Simon Smith’s weekly weather discussion

Tuesday and Wednesday, Jan. 9 and 10
Locally breezy with snow likely. Lows in the 20s to near 30 with mid to upper 20s around 5000 feet and locally in the upper teens in Northeast Lincoln County. Highs in the upper 20s to mid 30s with mid to upper 20s around 5000 feet.
Thursday and Friday, Jan. 11 and 12
Locally breezy with snow likely, decreasing Friday afternoon. Lows in the 20s all elevations except locally upper teens across Northeast Lincoln County. Highs in the upper 20s to mid 30s with mid to upper 20s around 5000 feet.
Saturday, Jan. 13
Mostly cloudy with a slight chance of snow showers, mainly over the mountains. Lows in the 20s all elevations. Highs in the upper 20s to mid 30s with upper 20s around 5000 feet.

In-depth weather discussion for Northwest Montana/Rockies
Issued Saturday, Jan. 6 at 6:10 p.m.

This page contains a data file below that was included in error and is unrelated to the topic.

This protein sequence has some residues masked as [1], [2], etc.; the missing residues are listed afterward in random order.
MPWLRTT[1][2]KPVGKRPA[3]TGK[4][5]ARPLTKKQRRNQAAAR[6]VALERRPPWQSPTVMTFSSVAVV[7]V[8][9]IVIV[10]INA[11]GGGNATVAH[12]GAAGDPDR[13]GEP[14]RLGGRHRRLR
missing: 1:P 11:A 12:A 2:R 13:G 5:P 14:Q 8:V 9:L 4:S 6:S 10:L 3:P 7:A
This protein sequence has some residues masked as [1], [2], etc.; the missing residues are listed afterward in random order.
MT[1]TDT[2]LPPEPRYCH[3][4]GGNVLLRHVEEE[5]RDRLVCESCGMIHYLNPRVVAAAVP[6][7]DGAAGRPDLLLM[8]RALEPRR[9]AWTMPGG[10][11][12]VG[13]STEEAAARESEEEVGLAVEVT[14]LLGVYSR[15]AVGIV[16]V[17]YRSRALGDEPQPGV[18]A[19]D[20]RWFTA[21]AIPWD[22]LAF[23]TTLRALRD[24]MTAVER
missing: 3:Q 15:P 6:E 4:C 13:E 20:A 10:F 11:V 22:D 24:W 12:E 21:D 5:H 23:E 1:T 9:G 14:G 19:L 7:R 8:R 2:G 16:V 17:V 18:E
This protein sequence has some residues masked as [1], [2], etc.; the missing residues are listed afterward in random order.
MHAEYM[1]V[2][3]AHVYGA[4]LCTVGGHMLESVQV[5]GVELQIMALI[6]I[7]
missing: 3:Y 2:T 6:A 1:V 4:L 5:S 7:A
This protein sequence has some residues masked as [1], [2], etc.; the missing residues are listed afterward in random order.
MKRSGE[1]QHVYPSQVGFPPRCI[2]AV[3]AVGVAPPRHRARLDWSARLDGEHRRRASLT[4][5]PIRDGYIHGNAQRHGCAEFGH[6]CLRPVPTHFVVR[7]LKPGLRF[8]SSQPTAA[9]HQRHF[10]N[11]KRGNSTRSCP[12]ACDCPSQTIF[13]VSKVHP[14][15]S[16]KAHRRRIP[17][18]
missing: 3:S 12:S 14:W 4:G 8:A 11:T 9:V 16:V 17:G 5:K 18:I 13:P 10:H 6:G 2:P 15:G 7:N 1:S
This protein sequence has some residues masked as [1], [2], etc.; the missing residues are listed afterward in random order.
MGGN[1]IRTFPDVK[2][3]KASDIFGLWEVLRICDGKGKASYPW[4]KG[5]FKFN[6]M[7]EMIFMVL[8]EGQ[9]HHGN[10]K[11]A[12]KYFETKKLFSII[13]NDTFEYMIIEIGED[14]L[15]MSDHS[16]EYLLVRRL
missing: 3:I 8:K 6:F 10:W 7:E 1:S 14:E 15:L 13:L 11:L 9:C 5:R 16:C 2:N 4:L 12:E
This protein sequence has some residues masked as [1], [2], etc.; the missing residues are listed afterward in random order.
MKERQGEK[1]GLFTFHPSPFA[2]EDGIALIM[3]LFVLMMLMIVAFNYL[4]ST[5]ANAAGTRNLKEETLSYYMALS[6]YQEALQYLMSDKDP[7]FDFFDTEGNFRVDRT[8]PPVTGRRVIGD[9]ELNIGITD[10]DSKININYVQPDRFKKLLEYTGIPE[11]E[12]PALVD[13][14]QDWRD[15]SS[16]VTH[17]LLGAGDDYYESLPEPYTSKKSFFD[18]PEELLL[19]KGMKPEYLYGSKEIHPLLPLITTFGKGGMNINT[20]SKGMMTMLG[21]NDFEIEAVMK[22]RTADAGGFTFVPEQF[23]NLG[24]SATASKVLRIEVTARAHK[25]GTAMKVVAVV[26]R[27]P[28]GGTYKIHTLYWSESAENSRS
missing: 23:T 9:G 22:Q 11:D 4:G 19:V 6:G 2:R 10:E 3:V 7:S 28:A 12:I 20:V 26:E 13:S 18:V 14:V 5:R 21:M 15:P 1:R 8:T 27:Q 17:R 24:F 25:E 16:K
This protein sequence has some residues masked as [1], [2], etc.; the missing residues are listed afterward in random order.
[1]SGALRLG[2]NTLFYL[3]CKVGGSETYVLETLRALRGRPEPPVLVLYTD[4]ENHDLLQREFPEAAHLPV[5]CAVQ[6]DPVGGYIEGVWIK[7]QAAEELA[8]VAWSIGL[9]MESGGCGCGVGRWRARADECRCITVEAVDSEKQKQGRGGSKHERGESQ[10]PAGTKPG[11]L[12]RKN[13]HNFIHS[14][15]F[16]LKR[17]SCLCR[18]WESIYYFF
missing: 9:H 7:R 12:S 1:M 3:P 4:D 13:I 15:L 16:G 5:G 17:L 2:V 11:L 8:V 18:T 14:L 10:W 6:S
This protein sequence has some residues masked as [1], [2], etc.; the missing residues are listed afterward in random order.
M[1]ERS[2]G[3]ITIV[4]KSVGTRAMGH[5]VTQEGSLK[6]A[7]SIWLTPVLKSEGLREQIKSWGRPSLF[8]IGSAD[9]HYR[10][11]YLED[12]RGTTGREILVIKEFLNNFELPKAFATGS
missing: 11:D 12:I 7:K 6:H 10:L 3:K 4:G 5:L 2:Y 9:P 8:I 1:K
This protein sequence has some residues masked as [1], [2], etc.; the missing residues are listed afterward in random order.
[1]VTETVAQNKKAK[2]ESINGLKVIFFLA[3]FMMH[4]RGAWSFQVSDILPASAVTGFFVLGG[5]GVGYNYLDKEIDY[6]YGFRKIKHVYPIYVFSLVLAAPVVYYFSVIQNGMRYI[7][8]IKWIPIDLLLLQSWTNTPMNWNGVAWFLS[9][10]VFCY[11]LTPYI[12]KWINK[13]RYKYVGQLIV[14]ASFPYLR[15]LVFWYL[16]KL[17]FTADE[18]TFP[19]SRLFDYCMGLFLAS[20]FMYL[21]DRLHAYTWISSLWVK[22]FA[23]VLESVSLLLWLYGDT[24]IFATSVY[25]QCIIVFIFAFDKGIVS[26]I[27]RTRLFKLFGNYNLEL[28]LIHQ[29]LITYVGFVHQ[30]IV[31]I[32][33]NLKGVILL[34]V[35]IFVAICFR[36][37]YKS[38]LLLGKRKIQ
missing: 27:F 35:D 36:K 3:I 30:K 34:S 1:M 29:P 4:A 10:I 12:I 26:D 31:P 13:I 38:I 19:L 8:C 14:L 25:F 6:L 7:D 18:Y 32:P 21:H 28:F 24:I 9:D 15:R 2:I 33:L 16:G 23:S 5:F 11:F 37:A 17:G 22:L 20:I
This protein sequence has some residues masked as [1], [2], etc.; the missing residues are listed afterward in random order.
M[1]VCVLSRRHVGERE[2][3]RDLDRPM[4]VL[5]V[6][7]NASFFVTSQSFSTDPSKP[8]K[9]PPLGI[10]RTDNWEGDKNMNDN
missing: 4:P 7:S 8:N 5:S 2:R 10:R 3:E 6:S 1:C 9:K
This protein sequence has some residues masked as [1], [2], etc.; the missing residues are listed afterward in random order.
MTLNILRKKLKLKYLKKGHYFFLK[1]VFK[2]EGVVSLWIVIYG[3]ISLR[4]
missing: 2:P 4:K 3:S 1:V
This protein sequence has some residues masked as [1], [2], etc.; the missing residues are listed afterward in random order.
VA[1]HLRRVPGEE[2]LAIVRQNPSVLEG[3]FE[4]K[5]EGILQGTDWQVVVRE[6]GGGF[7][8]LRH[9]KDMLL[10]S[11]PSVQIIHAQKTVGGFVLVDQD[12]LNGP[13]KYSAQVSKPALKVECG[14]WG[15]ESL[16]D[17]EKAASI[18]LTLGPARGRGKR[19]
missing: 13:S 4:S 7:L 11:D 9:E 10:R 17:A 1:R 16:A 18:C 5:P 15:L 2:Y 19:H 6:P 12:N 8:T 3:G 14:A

The threat of freezing rain is essentially over for the time being as the atmosphere has cooled enough so that precipitation should be at worst a rain/snow mix for the lowest valleys such as around the town of Troy but most areas will likely see light snow or snow showers. Speaking of which, snow showers should increase some overnight tonight through part of the day on Sunday but will not amount to very much, perhaps an inch or two at best and most likely at elevations above 3500 feet. That weak system will move through and leave us in a more or less unsettled pattern but no really organized systems until later in the week. The main storm system at the beginning of the weak will target areas well to our south, mainly California but we will still see some light amounts of snowfall from that system. Tuesday, another fast moving upper level cold trough will quickly move across our region and bring a widespread light rain/snow mix or light snow that will transition to all snow but Tuesday night as colder air moves in. By late Tuesday night into Wednesday, another push of cold air east of the Continental Divide may bring an increase in easterly gap winds and some cooler temperatures but except for areas in northeastern Lincoln County near Rexford, Eureka and Trego, the effects should be minimal for our region. Another, more potent system looks set to move in late Thursday into Friday and this looks to be the strongest of them all for the upcoming week. This one will be colder and should result in some healthy snow accumulations at all elevations and may be a two plow system. It will be accompanied by a good surface low so higher elevations will experience some gusty winds with the snow. That system moves out by Friday evening leaving us in general northwest flow as the Hudson Bay low amplifies one more time in tandem with the eastern Pacific ridge. Beyond the extended forecast period, the pattern looks to change rather dramatically across the North Pacific and North America as the Hudson Bay low and East Pacific ridge look to be replaced with a stronger Gulf of Alaska low and a general negative PNA pattern, something that we have not yet seen this winter season so far. What that means for us is still somewhat questionable but keep the shovels and plows close as it may prove to be a very active and snowy pattern for us while giving places east of the Continental Divide some much warmer conditions which will be a welcome relief for those areas that have had bitter cold for weeks now.